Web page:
Generated JWT tokens have their expiry time. In case the token expires, one of the option is to log in again. There is also another solution - using a refresh token. It's generated together with the regular token and is used to create a new JWT token when the old one expires. A request with a refresh token has to be sent to a specific address. In the response we will receive a new JWT token and new refresh token.

We will use JWTRefreshTokenBundle to handle Refresh Tokens. As this tool uses database to store tokens, we will have to install Symfony ORM Pack as well.

composer require symfony/orm-pack
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composer require gesdinet/jwt-refresh-token-bundle
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Now we have to configure the refresh token entity which will be used to store this kind of values:



namespace App\Entity;

use Doctrine\ORM\Mapping\Entity;
use Doctrine\ORM\Mapping\Table;
use Gesdinet\JWTRefreshTokenBundle\Entity\RefreshToken as BaseRefreshToken;

#[Table(name: "refresh_tokens")]
class RefreshToken extends BaseRefreshToken
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After that we have to generate a migration:

bin/console doctrine:migrations:diff
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And add the table to the database:

bin/console doctrine:migrations:migrate
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We can configure JWTRefreshTokenBundle in config/packages/gesdinet_jwt_refresh_token.yaml file:

    ttl: 2592000
    firewall: api
    token_parameter_name: refresh_token
    single_use: true
    refresh_token_class: App\Entity\RefreshToken
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We also need a new routing for refreshing the token. We can add it to config/routes/gesdinet_jwt_refresh_token.yaml file.

  path: /api/token/refresh
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At the end, let's add a new line to our api firewall so that it now looks like this:

  pattern:   ^/api
  stateless: true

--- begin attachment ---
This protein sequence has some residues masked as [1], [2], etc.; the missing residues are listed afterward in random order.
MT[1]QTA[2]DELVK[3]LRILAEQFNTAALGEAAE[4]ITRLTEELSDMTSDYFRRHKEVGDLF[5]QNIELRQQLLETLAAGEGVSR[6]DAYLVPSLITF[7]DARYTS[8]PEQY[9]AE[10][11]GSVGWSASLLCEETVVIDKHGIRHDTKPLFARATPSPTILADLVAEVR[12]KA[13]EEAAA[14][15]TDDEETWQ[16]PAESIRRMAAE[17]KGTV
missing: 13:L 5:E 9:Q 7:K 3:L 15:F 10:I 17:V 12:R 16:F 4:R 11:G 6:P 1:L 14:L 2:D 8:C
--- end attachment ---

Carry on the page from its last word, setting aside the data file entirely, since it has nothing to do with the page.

entry_point: jwt
  jwt: ~
    check_path: /api/token/refresh
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We also have to modify the first entry in the access_control section to allow unauthenticated users to refresh their tokens:

  - { path: ^/api/(login|token/refresh), roles: PUBLIC_ACCESS }
  - { path: ^/api,                       roles: IS_AUTHENTICATED_FULLY }
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After successfully logging in we will receive a pair of JWT and refresh tokens in the response:

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To generate a new token based on a refresh token, we have to make a request which will return the same data as during the above process.

curl -X POST -d refresh_token="..." http://localhost/api/token/refresh
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There are multiple ways of storing returned tokens on the client side. One of them can be localStorage if we are using a browser.


As you can see, setting up a simple authentication and authorisation system using JWT keys is not complicated and allows us to secure access to an application in a few simple steps.

Top comments (3)

sanarielsen profile image
Samuel 'Sanarielsen' Henrique

Thanks for the article @jszutkowski.

I have a problem with "api: ... jwt: ", because naturally just only ~ doesnt work in my project, but, I put provider I had created in start of that text and works after.

I will implements more that feature in my structure developed to my university project and probally I continue using that. Again, thanks for the help!

erkash profile image
Erkin Azimbaev

Thanks mate. What about how to build DDD architecture in Symfony app?

jszutkowski profile image
Jarosław Szutkowski

There are plans to do so :)